Thursday, April 28, 2016

Explaining Minutia Men

OK, so yesterday I was out of the office most of the day. I accompanied Eckhartz Press author Dobie Maxwell to his appearance on Mancow's show (The Loop), and Mancow had him on the show for an hour and a half. When I find the podcast of that interview, I'll post it.

As I was leaving for the interview, I noticed that Robert Feder posted the little tidbit about my upcoming podcast with Eckhartz Press co-publisher David Stern. I didn't really have time to explain the show yesterday, so I just posted Mr. Feder's article (it's a few posts down) with promises of additional information.

This morning I have a little more time to explain it.

Dave and I have known each other for more than 30 years. We met at the University of Illinois in the early 80s and instantly became best friends. Before we left town, Dave and I hosted a show together on the radio station there (WPGU). We mocked the powers that be at U of I (especially the Chief), and we ran for Homecoming King and Queen. We got a few job offers to do a morning show in a few markets, but Dave wanted to get his Masters Degree, so we turned them down.

I went into radio and got a bunch of jobs in Chicago. Dave moved to Chicago and went into sales. We both got married and had kids (I have three boys, he has three girls). This picture makes it look like we got married to each other, but actually we stood up for each other's weddings. I was Dave's best man (he says I was an OK man at best). When Dave calls my house and Bridget answers it, she says "Your first wife is on the phone."

We have been constant collaborators over the years. I had him appear as a character on radio shows I was working on (as a Cliff Dancer on Steve & Garry, as Bobby Bitterman on Ebony & Ivory and as a ridiculous letter writer on John Landecker's show), and we went through the Second City improv school together and created a show there. We formed an advertising agency together (AMISH Chicago Advertising), and a publishing company (Eckhartz Press). But Dave still wanted us to do a radio show (probably still feeling guilty for turning down those job offers in 1985).

The obstacle to our doing a show has always been that people in the business didn't know Dave. Over the years he has gotten to know my radio pals, and they all loved him mainly because he is a laugh riot. When we hung out at parties or restaurants or bars or golf courses, we inevitaby did the Rick and Dave show for everyone around us (with me as the straight man, essentially). For years we've been hearing..."you guys should do a show together."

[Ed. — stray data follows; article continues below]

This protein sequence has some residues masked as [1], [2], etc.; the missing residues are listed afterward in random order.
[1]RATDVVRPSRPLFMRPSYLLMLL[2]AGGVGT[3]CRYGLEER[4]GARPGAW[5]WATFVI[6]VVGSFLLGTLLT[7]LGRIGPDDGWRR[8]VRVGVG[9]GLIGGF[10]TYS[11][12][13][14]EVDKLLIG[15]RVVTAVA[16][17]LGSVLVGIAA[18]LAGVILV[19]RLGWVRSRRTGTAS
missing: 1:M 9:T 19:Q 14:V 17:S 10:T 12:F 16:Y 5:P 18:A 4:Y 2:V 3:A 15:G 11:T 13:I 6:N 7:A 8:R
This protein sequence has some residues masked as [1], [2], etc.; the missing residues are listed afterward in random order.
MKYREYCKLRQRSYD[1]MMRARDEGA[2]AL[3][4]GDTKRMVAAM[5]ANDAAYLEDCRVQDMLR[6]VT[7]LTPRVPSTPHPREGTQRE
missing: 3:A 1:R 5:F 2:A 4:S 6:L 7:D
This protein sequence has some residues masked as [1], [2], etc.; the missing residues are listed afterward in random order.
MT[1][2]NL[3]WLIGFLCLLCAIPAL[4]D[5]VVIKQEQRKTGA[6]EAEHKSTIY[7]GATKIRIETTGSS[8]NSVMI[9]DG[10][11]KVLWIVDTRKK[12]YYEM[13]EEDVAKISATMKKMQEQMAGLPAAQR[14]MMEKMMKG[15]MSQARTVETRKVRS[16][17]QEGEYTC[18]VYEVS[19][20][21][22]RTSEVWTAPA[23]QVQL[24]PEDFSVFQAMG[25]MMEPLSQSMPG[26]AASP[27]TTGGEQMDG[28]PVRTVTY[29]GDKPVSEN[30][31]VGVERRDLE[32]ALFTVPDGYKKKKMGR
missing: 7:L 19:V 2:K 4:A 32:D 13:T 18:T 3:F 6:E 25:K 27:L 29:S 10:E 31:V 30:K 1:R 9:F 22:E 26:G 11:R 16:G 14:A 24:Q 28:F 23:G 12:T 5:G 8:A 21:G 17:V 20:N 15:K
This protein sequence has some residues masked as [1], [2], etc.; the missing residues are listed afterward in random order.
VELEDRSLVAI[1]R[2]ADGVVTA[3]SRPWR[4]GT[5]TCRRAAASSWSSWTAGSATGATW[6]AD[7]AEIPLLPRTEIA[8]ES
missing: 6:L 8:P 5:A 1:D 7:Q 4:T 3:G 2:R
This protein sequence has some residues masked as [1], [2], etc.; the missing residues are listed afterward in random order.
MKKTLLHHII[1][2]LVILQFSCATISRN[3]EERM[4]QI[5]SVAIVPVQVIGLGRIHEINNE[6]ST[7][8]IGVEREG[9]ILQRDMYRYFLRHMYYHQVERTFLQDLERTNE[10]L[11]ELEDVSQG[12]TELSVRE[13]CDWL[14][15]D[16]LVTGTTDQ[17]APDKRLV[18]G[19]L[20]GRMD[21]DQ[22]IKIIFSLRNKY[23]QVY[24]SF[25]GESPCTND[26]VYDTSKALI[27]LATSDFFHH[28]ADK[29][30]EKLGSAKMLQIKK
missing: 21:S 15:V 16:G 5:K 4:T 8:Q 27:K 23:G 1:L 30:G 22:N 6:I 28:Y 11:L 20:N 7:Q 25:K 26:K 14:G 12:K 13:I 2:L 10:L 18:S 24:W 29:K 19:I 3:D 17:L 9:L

Well, one time about a year and a half ago, the person who said that was Tony Lossano, and he just happened to be starting up this Radio Misfits podcast network with Ed Silha (the owner of the network). We kept putting it off, and I'll admit it was 100% my fault. I had an inkling what it took do a radio show, and I warned Dave that we didn't have the time to do it right. Podcasting required a technical expertise that neither of us possessed. We'd have to learn it, write a show, do the prep work, etc, all while doing our full time jobs (publishers of Eckhartz Press).

But I was thinking about it all wrong. I was thinking of the type of radio shows I used to produce. I was thinking of a promotional vehicle for Eckhartz Press with lots of authors coming on the show to discuss their cool new books, and fully produced comedy bits.

"That's not what we want," Tony said. "We want what you guys do when you talk to each other. That's the show."

"We don't talk about anything important," I pointed out. "It's just the sort of minitua that interests us at that moment, and stories about things that have happened to us. It's never ever something important or deep."

"That's whats so entertaining," he said.

"And," Dave noted, "we do that on the phone every day anyway. Let's just do it once a week on a podcast. We can handle that."

That's when Minutia Men was born. Tony and producer Chris Cwiak came out to my house and set up the equipment. In an afternoon they taught me how to use it (I'm essentially a technical moron), and Dave and I have done a few practice shows the past few weeks...and you know what? I think we've got something here.

A warning...the show doesn't have a defined length. We try to make it about 30 minutes, but it can be more or less than that depending on the many tangents. The subject matter varies, but it's never political. We share some of our favorite minutia stories we've discovered that week. We talk about things like parenting, the Cubs, balding, and rock and roll. Dave asks me to share some of my brushes-with-celebrities stories. In other words, we do a podcast version of what I post here on this blog.

That's the show. If you enjoy this blog, you'll enjoy the show.

Even if you don't, you'll enjoy Dave.

But if you're looking for a slickly produced comedy show, or a deep serious discussion about anything at all, Minutia Men is not for you.

This is the link to where the show can be found every Thursday. As long as people enjoy it, we'll continue to do it as a podcast. If people don't enjoy it, we'll continue to do it on the phone.

Twenty years from now, God willing, we'll be those two old men sitting in a booth at a diner comparing our medical maladies. There's still a chance if you tune in between now and then, you'll still get some humorous non-medical talk.

That's all we can promise.